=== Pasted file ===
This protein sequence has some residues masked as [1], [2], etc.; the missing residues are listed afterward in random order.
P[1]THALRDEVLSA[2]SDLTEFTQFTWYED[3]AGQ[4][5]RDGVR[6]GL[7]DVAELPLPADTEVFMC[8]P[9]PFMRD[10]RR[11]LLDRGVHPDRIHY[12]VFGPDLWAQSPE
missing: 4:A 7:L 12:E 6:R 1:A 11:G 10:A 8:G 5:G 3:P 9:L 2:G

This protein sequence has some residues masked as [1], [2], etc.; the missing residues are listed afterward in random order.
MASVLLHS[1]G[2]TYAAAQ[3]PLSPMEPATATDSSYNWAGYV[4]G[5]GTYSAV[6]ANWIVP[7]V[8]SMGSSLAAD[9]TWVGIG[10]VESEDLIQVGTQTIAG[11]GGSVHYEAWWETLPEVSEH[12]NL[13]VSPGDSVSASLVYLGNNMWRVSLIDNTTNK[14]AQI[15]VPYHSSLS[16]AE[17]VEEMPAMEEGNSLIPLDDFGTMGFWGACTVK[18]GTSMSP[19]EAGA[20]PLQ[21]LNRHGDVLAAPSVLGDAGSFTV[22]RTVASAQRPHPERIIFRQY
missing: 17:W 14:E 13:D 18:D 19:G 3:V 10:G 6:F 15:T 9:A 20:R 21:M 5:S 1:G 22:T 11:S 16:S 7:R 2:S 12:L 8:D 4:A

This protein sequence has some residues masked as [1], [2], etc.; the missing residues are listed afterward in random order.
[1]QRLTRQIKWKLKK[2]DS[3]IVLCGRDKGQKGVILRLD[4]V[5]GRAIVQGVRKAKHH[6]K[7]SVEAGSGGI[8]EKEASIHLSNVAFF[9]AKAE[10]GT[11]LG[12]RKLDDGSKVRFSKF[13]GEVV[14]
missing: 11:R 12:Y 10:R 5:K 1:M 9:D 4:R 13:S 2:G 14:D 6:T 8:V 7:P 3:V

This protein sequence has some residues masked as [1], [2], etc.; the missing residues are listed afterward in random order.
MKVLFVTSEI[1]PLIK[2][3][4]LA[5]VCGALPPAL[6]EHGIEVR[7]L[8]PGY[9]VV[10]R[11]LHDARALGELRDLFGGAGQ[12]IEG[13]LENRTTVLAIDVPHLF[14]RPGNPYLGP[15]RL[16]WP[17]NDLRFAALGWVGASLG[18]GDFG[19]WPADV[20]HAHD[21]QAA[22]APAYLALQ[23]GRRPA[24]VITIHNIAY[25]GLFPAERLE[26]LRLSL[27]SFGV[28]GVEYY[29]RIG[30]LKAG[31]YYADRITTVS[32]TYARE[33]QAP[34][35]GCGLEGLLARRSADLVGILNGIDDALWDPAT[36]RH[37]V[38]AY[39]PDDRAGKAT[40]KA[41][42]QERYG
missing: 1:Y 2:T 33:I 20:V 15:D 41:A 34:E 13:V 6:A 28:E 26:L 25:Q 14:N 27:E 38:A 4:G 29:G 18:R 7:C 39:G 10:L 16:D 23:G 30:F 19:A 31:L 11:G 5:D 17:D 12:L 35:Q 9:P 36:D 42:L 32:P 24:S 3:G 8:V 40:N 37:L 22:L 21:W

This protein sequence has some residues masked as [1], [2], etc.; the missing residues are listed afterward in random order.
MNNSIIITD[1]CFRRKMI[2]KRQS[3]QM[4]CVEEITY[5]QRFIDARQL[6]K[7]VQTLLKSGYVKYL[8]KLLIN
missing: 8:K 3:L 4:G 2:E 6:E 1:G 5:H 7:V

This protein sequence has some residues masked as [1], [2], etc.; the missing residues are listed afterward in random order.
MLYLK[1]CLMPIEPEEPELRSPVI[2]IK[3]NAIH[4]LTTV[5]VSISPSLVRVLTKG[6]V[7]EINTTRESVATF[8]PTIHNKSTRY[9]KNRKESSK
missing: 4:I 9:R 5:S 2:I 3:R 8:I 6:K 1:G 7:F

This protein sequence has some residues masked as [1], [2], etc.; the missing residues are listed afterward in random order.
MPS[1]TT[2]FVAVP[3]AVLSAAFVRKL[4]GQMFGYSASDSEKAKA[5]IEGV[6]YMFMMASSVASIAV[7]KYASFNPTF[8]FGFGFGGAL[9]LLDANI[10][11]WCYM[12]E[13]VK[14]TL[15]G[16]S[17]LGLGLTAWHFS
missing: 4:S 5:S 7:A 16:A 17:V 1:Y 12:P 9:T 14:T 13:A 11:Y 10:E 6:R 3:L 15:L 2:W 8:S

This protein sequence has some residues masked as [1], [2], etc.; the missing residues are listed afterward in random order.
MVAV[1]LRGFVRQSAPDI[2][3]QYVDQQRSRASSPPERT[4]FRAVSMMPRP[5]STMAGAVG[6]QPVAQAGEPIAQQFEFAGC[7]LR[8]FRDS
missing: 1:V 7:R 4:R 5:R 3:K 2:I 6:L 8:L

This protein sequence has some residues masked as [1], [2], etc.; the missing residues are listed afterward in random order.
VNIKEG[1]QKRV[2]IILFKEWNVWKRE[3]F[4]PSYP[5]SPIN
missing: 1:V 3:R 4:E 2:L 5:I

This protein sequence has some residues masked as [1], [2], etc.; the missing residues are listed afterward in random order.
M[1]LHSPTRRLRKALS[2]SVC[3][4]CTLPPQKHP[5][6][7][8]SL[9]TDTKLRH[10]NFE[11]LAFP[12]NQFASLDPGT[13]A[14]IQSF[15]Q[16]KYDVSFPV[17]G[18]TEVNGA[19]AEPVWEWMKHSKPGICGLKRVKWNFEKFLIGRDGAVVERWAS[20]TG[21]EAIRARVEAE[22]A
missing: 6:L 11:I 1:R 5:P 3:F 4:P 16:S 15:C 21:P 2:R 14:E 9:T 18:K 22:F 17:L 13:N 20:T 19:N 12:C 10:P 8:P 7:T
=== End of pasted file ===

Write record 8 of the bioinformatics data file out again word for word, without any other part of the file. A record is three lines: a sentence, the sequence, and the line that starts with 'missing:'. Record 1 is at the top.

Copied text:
This protein sequence has some residues masked as [1], [2], etc.; the missing residues are listed afterward in random order.
MVAV[1]LRGFVRQSAPDI[2][3]QYVDQQRSRASSPPERT[4]FRAVSMMPRP[5]STMAGAVG[6]QPVAQAGEPIAQQFEFAGC[7]LR[8]FRDS
missing: 1:V 7:R 4:R 5:R 3:K 2:I 6:L 8:L